Elmer, the latter being the new
health nurse for Gulf county.
The P.-T. A. expresses its grati-
fication to those who assisted, all
of whom have volunteered to aid
in the colored clinic to be held
next Thursday, and wishes to
thank especially Mr. Palmer for
his valuable assistance.

G. P. WOOD TO ACT AS
PEPPER'S SECRETARY


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TO PRESIDE IN 1943 Colored 'Healer' Local Kiwanians

SHe.. old aon Ch.r,- A O


I



.4
.,,


State Senator Philip D. Beall,
Pensacola lawyer, who will pre-
side over the 1943 Florida ten-
ate. He was elected by caucus
of holdover senators and will
succeed John R. Beacham of
West Palm Beach. Beall has
served two terms in the senate.


rapper Named

Harbor Master

places A. M. Jones; Appoint-
ment By Governor Is Con-
firmed By Senate

Captain Robert Tapper of this
ty was named as harbor master
r the local port June 6 by Gov-
nor Spessard L. Holland, the ap-
ointmnent being confirmed' by the
ate senate during its closing
iurs. Captain Tapper succeeds
captain A. M. Jones, who has held
e position of harbor master for
e past three years.
Captain Tapper will hold the po-
ion until the November 1942
neral election, when the people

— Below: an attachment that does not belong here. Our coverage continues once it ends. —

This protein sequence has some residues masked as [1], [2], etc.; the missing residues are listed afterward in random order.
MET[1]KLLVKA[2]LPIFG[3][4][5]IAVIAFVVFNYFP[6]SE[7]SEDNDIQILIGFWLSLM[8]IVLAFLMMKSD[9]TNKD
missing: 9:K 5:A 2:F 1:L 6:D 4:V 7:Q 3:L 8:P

Gulf county will vote on the of-
e under a local bill passed at
e recent legislative session.

AF Cadets Surprised
At Florida Fruit Supply

Young British aviation students, I
ing taught U. S. flying methods
Lakeland, say they are amazed
the amount of citrus fruit to be
ind in Florida.
Oranges, if obtainable at all,
it 75 cents each in London since
war, the students said.
The 100 British students were
pertained at a picnic Monday at
ich 10 boxes of oranges were
de into juice. One RAF cadet


n was rei iIUy ireipoietu rn was amazed when told the cost of
Washington last week that Oscar the fruit was about $15. In Lon-
Johnson, secretary to Senatordon, said, the cost would be
Claude Pepper, is to be appointed about $1600.
director of the office of govern- ____
ment reports in Jacksonville, and WEATHER STATIONS PREPARE
that former Representative G. P. TO ISSUE HURRICANE DATA
Woodi will succeed him as the sen- A protective guard against trop-
ator's secretary. ical hurricanes thrown up along
---- --- the Atlantic and Gulf coasts from
Nurse Leaves for St. Cloud Florida to Texas by the federal
Miss Mary Lee Hayels, R.N., ex- government, began its seventh
pects to leave Sunday for St. year of operation last week. There
Cloud. "Hayles," as she is better are 12 major weather bureau sta-
known, has made many friends in tions in the area, linked by tele-
the past two years who will regret type, which will issue hurricane
her leaving. Miss Thelma Johnston warnings and- announce formation
of Charity Hospital, New Orleans. of dangerous storms.
arrived this week to take her place iV-
in Dr. A. L. Ward's office. NO ERROR
---- ---- -- That cut upside down on the
Visiting In Virginia society page of The Star last
Mrs. Patty Lovett and small week was not an error. It was
daughter, Martha Louise, left yes- one of those "Friday the 13th"